3-8 Investigating Complex Patterns of Tokamak Edge Plasma Flow

-Pioneering Plasma Physics with First-Principles Advanced Particle Simulation-

Fig.3-21 Schematic of plasma flow in the tokamak edge SOL, Fig.3-22 Two-dimensional structure of plasma flow for (a) upper X-point and (b) lower X-point cases

 

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Fig.3-21 Schematic of plasma flow in the tokamak edge SOL
 
Fig.3-22 Two-dimensional structure of plasma flow for (a) upper X-point and (b) lower X-point cases
Plasma in the SOL, which surrounds the core plasma, mainly flows along the magnetic field line (green line), and finally reaches the divertor plate (blue arrow), but the reverse flow was observed as shown by the red arrow.
 
(a) In the upper X-point case, the plasma flows symmetrically into the inner part and outer part of the divertor plate.
(b) In the lower X-point case, plasma flow is directed away from the divertor plate in the outer SOL region. The black line represents the magnetic separatrix with an X-point.

Plasma flow in the scrape-off-layer (SOL) of the tokamak edge plays an important role for heat and particle control in fusion reactors. Energy and helium ash generated by fusion reactions in the hot core region are diffused across the closed magnetic surfaces to the open-field SOL region. The flow is expected to efficiently expel helium ash and to retain impurities enhancing radiative cooling in the divertor region, if the flow is directed towards the divertor plate (blue arrow in Fig.3-21). It has been experimentally observed, however, that the flow direction is sometimes the opposite: from the plate side to the middle of the SOL in the outer SOL region (red arrow in Fig.3-21). Many fluid model simulation studies have been carried out with regard to this flow structure problem. The simulation results were compared with experimental results, but satisfactory agreements were not achieved.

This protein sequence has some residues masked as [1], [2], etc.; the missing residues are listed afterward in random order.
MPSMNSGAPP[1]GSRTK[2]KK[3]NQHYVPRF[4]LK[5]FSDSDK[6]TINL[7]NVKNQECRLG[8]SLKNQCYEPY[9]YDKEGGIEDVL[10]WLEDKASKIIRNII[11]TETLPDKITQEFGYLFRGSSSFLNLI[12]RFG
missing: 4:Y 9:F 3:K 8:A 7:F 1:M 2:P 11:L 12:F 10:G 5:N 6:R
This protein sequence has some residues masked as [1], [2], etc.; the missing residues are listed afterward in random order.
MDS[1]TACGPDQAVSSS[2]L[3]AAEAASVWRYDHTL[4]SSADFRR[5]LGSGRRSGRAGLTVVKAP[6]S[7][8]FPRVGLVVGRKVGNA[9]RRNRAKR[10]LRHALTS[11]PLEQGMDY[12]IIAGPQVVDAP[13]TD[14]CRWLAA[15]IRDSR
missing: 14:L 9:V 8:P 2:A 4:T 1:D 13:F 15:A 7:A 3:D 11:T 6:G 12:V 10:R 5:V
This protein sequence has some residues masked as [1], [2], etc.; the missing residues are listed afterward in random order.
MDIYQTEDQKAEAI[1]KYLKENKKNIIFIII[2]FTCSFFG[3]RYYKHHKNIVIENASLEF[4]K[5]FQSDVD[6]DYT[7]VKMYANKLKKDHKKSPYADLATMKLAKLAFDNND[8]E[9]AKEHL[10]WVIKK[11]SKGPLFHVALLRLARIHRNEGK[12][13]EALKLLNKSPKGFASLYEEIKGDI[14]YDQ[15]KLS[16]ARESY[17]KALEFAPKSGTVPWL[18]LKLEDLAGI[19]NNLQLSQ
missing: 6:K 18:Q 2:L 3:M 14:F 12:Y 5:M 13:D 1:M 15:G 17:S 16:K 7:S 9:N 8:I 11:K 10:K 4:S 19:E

We believe that this may be caused by the particle behavior. We therefore investigated the SOL flow patterns using the advanced first-principles particle simulation code PARASOL, and found that the major mechanism of the pattern variation was due to the X-point location. The PARASOL code traces behaviors of a large number of ions and electrons in the whole tokamak region, consisting of hot core and SOL-divertor regions. Particle orbits including gyro-motion are fully solved under the influence of the electric field self-consistently calculated by a particle-in-cell method. Coulomb collisions between particles are accurately simulated by a Monte-Carlo binary collision model. Fig.3-22 shows the two-dimensional structure (poloidal projection on a poloidal cross-section) of the plasma flow (V//) parallel to the magnetic field. For the upper X-point case (a), V// is directed to the diverter plate both in the inner (central axis side) and outer SOL regions, and the stagnation point (V// = 0) is located symmetrically at the bottom. On the other hand, for the lower X-point case (b), V// in the outer SOL region has a backward flow pattern (counterclockwise flow near the outer mid-plane). The stagnation point moves below the mid-plane of the outer SOL. In comparison with experimental results, the simulation produced very similar flow patterns both qualitatively and quantitatively. Performing various parametric surveys, we found that the complex edge plasma flow pattern is governed mainly by the ion orbits in the toroidal geometry of the tokamak magnetic field.


Reference
Takizuka, T. et al., Two-Dimensional Full Particle Simulation of the Flow Patterns in the Scrape-Off-Layer Plasma for Upper- and Lower-Null Point Divertor Configurations in Tokamaks, Nuclear Fusion, vol.49, no.7, 2009, p.075038-1-075038-9.

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